I learned to love my life where I was, as did the vast majority of the other PCVs. Learning to love your experience wasn’t universal. Some people just never adapted and left early. Once I figured out my water situation- I paid someone to bring me water from the town pump. -Let me tell you, water is very very heavy. I once tried to carry it on my head in a large bowl the way the Beninoises did it and I thought I would crush my neck downward.-  But living without electricity, without street lights, without light pollution became one of the true joys of my life. I had a shower next to house- which consisted of a cement flooring and 3 and 1/2 sides of screening that were created by lashing together 10 foot dried palm fronds. Because it was so hot there, almost everyone ended up taking two showers per day, one in the morning and one at night, to cool down and to get rid of the day’s sweat.  Taking a cool shower outside in the warm night, looking at the stars and seeing the sky’s vastness, is something no one should miss.

Circumscribed World

As you can imagine, pre-internet, information became a one-sided affair. Newsweek was provided by Peace Corps so that we would have an understanding of what was happening in the wider world and I became a BBC and VOA junkie. And I would call my family once a quarter and write to them as often as I could, as would they. But life got simpler, smaller, till it felt like my life was about me, my village, and my fellow PCVs.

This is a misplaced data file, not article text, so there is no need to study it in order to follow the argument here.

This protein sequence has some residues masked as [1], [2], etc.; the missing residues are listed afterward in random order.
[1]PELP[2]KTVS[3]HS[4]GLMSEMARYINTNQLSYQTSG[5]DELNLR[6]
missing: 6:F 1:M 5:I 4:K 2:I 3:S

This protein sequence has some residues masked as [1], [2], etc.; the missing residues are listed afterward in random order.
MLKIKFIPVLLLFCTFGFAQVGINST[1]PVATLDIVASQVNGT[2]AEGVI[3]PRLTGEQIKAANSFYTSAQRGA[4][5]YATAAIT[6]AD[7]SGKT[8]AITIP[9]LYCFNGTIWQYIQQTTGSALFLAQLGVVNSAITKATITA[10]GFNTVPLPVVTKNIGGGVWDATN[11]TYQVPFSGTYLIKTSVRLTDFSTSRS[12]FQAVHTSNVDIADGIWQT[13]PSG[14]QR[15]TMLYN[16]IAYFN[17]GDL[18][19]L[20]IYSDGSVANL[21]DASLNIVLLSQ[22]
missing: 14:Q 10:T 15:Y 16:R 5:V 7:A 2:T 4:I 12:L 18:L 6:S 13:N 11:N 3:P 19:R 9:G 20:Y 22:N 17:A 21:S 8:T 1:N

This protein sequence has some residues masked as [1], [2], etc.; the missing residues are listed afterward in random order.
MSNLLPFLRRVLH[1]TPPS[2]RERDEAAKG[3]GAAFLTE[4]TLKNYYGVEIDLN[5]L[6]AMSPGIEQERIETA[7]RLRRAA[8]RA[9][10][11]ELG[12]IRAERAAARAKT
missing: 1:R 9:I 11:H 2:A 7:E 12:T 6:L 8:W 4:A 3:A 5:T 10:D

As I settled in, dealt with my homesickness, and adapted to my new living situation and Benin’s culture, I started to make friend with several of the villagers in my town. One of my closest friends, Romaine, just showed up one day and wanted to see the new PCV in town. She was wholly different from anyone else I met in that she had enough courage to just come over and introduce herself. We sat around chatting one afternoon and it was very pleasant. Then she came back and I settled in for another chat but she didn’t just want to sit. So while we were talking she did my dishes, over my protests. At some point, she and her two children just moved in with me.